STUDY GOALS AND OBJECTIVES
The market for portable, battery-powered products has grown from a few well-established niches such as flashlights and wristwatches to a diverse, rapidly growing market that encompasses computing, communications, entertainment, photographic, and publishing products; a variety of cordless tools; and entirely new classes of military and medical products. This diversity has been accomplished because of a unique synergy between the products themselves, the batteries they employ, and the battery chargers and power-management systems that recharge the batteries.
Several entirely new classes of batteries have been commercialized during the past 25 years, including nickel-metal hydride, zinc-air, lithium polymer, and the widely used lithium-ion design. Meanwhile, improved microelectronic battery charger controller technology allows the commercialization of higher-performance, smaller, and safer designs. This, in turn, has allowed for the commercialization of portable products that would be impossible without improved battery chargers, notably portable computers, cell phones, digital cameras, multi-functional touch-screen devices, and cordless hand tools. At the same time, competitively priced no rechargeable primary batteries remain established power sources for many kinds of portable products.
As this synergy continues to develop, there are areas in which the portable product, battery, and battery charger industries could experience the explosive growth usually associated with emerging industries. Battery designers, mainly electrochemists, and battery charger designers, mainly electrical and electronics specialists, will continue to operate together, with new batteries and new battery chargers evolving in tandem to produce even higher-performance products.
This has changed how portable product batteries are marketed. All batteries degrade and must be replaced, usually much sooner than the products they power. In the past, this was addressed by using removable and replaceable batteries that could be interchanged between different devices, or through an aftermarket for the replacement of original equipment manufacturer (OEM) batteries. Portable product designers now recognize the long-term value stream represented by the batteries, and they jealously guard their control of this stream by designing batteries devices that can only be powered by batteries that they sell. This has created a whole new supply chain category that has elements of both the OEM stream and the aftermarket.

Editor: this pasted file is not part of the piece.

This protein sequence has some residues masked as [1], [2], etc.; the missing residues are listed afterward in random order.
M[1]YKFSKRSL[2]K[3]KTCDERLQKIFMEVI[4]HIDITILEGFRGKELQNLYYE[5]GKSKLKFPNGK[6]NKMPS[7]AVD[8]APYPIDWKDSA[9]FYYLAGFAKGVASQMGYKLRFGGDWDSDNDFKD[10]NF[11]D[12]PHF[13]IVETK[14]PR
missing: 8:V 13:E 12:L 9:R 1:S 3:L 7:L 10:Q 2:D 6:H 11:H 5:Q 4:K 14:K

REASONS FOR DOING THE STUDY
After spectacular growth, the portable battery-powered product market is retrenching. Overall sales for some market sectors are level. In other cases, whole new classes of products are proliferating at the expense of once popular lines. Technical advances and a realignment of product, battery, and charger industry players must be matched by new marketing attitudes. Alternately, battery designers and battery charger designers must continue to cooperate to meet more demanding design requirements. With this in mind, this analysis is intended to be the most complete technical, economic, and business document of this type on battery-powered products and is designed to provide information of a professional nature. The technical data are dependent upon the accuracy of the manufacturers and technical sources that helped to make up the BCC Research database.
SCOPE OF REPORT
This report organizes the portable product industry into the following market sectors:
- Entertainment and publishing
- Toys and novelties
This classifications structure recognizes the tremendous popularity of convergent multi-functional handheld devices that can combine cellular phones, Web browsers, computers, entertainment and publishing platforms, timepieces, and navigation aids.
Each portable product market sector is defined, the leading companies for each sector are identified, and the market sectors are analyzed, with the inclusion of a 5-year market prediction. The following kinds of batteries are discussed:
- Nickel-cadmium (NICAD)
- Nickel-metal hydride
- Lithium (e.g., lithium-ion, lithium-polymer)
- Specialty rechargeable (e.g., lead-acid, nickel-zinc, silver-zinc, silver-cadmium)
- Zinc-carbon primary
- Manganese zinc alkaline